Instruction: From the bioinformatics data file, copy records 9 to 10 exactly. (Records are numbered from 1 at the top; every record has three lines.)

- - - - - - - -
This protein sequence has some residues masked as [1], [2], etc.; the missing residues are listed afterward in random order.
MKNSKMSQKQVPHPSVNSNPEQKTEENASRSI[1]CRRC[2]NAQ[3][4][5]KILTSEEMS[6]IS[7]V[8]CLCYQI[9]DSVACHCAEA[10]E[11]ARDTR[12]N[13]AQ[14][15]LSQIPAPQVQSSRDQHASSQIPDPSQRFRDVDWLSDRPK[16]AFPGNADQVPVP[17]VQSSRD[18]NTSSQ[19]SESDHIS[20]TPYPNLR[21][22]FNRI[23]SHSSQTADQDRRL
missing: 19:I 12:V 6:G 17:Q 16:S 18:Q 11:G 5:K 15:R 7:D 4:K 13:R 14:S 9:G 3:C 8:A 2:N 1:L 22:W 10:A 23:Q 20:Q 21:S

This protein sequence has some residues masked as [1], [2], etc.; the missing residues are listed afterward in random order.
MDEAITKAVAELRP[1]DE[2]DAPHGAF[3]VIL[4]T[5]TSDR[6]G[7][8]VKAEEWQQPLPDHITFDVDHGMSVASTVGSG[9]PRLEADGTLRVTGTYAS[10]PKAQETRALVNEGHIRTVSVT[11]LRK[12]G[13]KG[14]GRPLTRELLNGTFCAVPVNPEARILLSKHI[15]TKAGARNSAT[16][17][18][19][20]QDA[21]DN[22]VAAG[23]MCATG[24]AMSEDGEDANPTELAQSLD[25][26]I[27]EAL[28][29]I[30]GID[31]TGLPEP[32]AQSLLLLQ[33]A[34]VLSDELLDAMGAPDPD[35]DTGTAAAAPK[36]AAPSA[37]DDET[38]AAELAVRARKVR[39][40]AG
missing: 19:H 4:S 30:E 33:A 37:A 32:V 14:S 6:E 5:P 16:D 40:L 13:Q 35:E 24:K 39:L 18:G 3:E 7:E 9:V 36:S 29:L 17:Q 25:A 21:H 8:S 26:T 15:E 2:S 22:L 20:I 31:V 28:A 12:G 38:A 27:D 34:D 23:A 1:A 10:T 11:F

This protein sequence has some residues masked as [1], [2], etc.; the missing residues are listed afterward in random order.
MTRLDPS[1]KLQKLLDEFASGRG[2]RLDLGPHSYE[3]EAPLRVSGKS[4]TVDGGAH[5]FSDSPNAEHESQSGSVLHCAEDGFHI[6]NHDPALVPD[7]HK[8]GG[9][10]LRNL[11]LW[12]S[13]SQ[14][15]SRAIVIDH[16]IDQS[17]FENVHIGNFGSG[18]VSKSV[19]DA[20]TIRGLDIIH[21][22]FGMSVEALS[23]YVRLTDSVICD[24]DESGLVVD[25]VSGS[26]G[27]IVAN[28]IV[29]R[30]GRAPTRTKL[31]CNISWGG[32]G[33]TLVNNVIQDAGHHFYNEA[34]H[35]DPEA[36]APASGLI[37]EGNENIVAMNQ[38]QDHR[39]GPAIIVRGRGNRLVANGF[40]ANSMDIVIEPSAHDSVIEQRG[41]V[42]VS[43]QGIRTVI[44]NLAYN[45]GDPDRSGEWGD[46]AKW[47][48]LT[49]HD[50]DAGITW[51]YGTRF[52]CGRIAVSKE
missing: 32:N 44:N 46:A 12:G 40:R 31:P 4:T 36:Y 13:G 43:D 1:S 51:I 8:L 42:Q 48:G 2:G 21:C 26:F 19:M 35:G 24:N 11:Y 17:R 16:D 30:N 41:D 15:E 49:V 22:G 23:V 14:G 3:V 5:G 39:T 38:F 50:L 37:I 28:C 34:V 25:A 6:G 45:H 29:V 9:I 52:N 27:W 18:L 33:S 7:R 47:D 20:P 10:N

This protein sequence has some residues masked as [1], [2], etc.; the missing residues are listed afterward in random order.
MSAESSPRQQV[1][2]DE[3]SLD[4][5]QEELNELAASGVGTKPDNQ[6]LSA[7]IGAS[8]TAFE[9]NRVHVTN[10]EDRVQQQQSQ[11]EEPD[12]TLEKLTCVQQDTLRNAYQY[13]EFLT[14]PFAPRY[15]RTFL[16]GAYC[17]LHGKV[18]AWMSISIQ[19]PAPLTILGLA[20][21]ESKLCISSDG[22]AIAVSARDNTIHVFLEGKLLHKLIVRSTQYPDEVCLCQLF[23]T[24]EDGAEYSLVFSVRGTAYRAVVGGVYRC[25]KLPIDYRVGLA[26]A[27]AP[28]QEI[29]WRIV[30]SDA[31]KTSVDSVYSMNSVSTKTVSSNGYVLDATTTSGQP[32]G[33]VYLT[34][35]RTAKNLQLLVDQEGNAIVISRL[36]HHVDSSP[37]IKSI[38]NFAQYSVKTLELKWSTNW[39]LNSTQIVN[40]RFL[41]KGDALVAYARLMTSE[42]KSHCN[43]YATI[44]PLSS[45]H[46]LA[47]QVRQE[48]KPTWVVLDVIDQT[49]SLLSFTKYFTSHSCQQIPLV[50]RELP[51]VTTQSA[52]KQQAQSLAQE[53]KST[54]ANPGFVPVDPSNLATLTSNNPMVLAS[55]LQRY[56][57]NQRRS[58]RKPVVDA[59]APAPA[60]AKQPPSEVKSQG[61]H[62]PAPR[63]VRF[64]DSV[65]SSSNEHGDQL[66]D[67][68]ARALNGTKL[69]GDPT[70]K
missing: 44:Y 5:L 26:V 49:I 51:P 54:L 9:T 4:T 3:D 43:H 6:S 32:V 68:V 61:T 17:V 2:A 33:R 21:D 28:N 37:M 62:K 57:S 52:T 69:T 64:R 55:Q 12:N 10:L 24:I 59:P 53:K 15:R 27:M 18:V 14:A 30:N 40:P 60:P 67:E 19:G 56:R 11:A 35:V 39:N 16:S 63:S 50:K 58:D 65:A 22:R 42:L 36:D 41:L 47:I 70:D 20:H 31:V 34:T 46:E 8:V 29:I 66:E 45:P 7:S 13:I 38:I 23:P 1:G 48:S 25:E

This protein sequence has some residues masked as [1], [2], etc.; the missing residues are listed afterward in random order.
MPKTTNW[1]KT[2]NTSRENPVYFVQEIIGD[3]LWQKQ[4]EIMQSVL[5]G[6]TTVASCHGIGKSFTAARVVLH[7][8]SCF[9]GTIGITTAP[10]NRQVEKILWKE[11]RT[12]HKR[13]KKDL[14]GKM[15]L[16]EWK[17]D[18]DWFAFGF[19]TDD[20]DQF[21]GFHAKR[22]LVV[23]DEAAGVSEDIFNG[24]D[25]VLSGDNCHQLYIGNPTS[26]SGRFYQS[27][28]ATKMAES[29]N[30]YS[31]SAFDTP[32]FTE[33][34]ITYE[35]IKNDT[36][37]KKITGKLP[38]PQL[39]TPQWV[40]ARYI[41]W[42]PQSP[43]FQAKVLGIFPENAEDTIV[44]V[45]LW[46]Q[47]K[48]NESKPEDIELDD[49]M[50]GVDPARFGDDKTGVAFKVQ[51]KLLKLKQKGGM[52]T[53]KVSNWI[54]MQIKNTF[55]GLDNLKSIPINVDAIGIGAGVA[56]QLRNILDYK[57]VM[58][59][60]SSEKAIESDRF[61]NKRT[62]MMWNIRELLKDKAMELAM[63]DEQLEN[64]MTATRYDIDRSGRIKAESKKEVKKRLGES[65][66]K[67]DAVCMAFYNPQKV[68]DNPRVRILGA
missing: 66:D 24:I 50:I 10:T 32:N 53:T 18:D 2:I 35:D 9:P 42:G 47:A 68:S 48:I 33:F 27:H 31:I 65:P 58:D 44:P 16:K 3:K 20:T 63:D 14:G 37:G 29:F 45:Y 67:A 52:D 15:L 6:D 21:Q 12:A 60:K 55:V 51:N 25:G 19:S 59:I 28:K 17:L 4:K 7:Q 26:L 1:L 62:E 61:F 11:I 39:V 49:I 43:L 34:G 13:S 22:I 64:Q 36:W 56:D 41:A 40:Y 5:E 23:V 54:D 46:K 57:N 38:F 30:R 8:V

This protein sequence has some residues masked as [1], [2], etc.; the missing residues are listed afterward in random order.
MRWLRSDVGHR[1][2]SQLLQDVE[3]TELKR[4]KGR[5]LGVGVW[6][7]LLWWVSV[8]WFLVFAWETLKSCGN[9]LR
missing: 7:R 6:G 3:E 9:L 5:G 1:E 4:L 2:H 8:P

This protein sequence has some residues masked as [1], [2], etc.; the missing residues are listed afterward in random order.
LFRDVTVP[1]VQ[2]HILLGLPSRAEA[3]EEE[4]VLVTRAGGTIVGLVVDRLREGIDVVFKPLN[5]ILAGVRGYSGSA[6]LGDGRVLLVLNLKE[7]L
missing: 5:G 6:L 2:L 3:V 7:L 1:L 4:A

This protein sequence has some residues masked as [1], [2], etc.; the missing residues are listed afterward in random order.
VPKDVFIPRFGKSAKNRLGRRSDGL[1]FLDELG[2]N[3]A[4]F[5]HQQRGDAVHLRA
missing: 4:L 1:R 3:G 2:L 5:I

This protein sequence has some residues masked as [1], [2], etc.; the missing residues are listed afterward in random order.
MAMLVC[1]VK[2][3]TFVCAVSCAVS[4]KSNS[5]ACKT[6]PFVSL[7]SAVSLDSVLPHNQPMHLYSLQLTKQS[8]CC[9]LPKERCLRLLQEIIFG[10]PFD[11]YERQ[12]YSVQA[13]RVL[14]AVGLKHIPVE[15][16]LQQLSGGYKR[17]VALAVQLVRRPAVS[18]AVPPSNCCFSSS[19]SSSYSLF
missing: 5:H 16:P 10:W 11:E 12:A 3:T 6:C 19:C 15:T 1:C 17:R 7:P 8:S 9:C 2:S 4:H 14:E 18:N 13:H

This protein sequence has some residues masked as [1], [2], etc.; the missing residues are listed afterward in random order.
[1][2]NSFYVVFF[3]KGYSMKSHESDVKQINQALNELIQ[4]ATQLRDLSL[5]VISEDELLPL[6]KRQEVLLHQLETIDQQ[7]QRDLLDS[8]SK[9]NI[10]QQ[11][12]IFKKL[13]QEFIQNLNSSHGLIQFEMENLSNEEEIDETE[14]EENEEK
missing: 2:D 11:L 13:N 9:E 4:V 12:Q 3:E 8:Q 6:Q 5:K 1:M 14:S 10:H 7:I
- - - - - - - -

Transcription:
This protein sequence has some residues masked as [1], [2], etc.; the missing residues are listed afterward in random order.
MAMLVC[1]VK[2][3]TFVCAVSCAVS[4]KSNS[5]ACKT[6]PFVSL[7]SAVSLDSVLPHNQPMHLYSLQLTKQS[8]CC[9]LPKERCLRLLQEIIFG[10]PFD[11]YERQ[12]YSVQA[13]RVL[14]AVGLKHIPVE[15][16]LQQLSGGYKR[17]VALAVQLVRRPAVS[18]AVPPSNCCFSSS[19]SSSYSLF
missing: 5:H 16:P 10:W 11:E 12:A 3:T 6:C 19:C 15:T 1:C 17:R 7:P 8:S 9:C 2:S 4:H 14:E 18:N 13:H

This protein sequence has some residues masked as [1], [2], etc.; the missing residues are listed afterward in random order.
[1][2]NSFYVVFF[3]KGYSMKSHESDVKQINQALNELIQ[4]ATQLRDLSL[5]VISEDELLPL[6]KRQEVLLHQLETIDQQ[7]QRDLLDS[8]SK[9]NI[10]QQ[11][12]IFKKL[13]QEFIQNLNSSHGLIQFEMENLSNEEEIDETE[14]EENEEK
missing: 2:D 11:L 13:N 9:E 4:V 12:Q 3:E 8:Q 6:Q 5:K 1:M 14:S 10:H 7:I